The mysterious disappearance of Malaysia Flight 370 a couple of weeks ago is probably the urban mystery of the year (though admittedly the year is young) and is providing grist for lots of pulp mills. Curiosity about the open questions is natural - was it a hijacking gone bad, a nut case pilot, or even a very weird aircraft malfunction, and where on earth is the wreckage?
What's far less understandable to me is the reaction of those who had relatives, loved ones, or friends on the plane. First they complained for days they weren't being given any information, when it was evident there wasn't any information. But I'm sure we can chalk that up to their being distraught. (Quick: what's the noun of distraught?)*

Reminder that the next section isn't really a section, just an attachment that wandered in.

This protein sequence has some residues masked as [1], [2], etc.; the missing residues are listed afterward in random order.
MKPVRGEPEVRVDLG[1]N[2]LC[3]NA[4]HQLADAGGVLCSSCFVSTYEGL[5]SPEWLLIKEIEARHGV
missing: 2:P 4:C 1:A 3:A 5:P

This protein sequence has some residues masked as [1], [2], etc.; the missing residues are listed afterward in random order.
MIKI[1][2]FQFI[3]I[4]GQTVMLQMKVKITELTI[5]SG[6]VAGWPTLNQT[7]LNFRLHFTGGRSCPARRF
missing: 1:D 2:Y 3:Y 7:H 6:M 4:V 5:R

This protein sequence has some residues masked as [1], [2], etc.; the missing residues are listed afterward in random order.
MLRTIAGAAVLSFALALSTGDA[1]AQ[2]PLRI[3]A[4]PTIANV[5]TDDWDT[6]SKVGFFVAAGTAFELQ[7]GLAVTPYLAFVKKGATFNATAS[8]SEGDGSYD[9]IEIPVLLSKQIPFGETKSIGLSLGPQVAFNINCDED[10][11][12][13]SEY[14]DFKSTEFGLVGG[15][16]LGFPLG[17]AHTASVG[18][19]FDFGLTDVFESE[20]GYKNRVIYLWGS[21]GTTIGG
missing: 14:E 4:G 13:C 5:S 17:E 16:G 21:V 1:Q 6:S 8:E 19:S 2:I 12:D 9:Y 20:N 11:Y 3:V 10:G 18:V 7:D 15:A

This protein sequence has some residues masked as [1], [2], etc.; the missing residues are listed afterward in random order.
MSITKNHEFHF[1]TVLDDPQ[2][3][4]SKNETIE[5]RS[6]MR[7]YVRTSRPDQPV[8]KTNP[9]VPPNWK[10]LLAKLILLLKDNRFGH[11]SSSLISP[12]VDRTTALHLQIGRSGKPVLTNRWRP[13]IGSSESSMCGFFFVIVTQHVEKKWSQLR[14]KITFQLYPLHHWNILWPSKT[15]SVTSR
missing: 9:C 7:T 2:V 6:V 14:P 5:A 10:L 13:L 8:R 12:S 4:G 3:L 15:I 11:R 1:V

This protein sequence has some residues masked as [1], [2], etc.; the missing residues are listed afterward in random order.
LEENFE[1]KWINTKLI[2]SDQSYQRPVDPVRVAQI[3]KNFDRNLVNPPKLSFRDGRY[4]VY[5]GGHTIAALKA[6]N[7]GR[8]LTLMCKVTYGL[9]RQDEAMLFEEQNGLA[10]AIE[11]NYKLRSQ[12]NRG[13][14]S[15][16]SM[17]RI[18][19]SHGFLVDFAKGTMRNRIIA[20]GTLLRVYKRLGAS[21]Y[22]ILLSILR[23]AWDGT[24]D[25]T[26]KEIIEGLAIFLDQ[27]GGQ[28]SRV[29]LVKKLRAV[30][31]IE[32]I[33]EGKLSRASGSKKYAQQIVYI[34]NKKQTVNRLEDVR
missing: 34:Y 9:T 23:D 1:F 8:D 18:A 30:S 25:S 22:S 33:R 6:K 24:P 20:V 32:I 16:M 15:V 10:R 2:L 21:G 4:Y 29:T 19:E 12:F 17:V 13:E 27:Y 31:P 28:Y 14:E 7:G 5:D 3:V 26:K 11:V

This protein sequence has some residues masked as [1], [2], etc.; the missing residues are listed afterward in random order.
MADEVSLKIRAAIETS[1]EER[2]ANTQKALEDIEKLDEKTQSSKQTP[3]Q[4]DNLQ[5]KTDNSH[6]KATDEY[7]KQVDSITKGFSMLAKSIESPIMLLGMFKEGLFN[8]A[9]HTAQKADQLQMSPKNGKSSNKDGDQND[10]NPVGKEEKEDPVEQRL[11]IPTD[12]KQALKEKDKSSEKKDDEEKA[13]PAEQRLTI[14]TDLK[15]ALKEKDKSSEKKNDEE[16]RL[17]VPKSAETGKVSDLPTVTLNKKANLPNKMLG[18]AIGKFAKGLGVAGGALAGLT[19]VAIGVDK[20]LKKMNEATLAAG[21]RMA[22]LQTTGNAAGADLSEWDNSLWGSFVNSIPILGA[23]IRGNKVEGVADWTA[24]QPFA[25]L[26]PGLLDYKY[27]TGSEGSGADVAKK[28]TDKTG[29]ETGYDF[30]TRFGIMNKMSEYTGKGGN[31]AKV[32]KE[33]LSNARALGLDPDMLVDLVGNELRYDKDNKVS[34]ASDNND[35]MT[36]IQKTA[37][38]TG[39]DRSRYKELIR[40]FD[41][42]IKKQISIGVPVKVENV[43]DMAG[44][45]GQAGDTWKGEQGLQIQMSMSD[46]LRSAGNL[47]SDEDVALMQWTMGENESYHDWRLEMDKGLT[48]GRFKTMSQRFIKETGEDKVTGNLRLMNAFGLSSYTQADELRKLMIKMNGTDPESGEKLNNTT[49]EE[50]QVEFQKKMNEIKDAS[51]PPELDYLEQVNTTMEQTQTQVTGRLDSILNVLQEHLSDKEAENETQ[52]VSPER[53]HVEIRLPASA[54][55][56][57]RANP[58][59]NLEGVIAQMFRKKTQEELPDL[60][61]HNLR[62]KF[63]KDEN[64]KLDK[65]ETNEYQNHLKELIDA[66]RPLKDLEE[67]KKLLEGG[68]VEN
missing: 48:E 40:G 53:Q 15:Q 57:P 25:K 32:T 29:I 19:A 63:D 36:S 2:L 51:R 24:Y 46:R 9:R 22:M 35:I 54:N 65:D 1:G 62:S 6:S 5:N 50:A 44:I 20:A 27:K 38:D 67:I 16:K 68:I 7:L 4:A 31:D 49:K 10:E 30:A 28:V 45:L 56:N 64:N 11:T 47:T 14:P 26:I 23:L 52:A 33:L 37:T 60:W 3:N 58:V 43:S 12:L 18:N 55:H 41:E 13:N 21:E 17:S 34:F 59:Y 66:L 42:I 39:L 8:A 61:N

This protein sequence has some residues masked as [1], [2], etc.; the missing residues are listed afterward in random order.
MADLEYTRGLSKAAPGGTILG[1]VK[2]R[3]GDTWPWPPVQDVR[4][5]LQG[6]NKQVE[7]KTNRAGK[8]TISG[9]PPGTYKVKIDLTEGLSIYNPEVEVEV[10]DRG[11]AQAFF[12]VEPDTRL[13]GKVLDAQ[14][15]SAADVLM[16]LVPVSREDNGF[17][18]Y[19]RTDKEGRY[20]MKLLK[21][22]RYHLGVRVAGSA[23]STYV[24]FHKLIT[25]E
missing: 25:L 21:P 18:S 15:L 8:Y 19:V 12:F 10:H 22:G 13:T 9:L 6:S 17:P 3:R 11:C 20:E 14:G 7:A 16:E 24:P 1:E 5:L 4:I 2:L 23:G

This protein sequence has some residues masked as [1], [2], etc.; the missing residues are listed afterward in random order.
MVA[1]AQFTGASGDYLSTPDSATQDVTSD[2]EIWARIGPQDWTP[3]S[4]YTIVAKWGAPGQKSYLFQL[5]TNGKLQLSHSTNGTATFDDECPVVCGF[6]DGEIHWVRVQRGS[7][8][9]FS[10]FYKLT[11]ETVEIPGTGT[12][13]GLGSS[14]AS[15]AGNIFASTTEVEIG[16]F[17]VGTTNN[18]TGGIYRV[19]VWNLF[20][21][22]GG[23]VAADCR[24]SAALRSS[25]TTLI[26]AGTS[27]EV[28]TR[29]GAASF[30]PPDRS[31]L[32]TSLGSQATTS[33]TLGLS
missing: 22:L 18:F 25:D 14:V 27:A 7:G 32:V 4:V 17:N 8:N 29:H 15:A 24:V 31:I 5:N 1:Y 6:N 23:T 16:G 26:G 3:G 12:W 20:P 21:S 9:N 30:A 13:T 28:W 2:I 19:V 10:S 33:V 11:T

More recently, though, these same folks are refusing to accept that the plane is in the drink and the passengers are lost. They want "evidence." This I find far harder to understand. I can certainly sympathize with the frustration that lies ahead in being in a documentary limbo where the victims can't be declared dead immediately, yet that doesn't seem to be what's troubling these disaster deniers. Can they really imagine anyone has survived? Do they suppose the plane landed in Antarctica and the passengers and crew are all huddled around a fire made from the seat cushions, waiting for spring until they can fly out again? (Well, actually in that part of the world winter is coming now, so it will be a long wait.)
If survivors do somehow turn up, they'll be a nice surprise, but for now, it's time for acceptance, whether or not there is "evidence."
* A noun for "distraught?" None, apparently, though the word is related to "distraction" and "distress."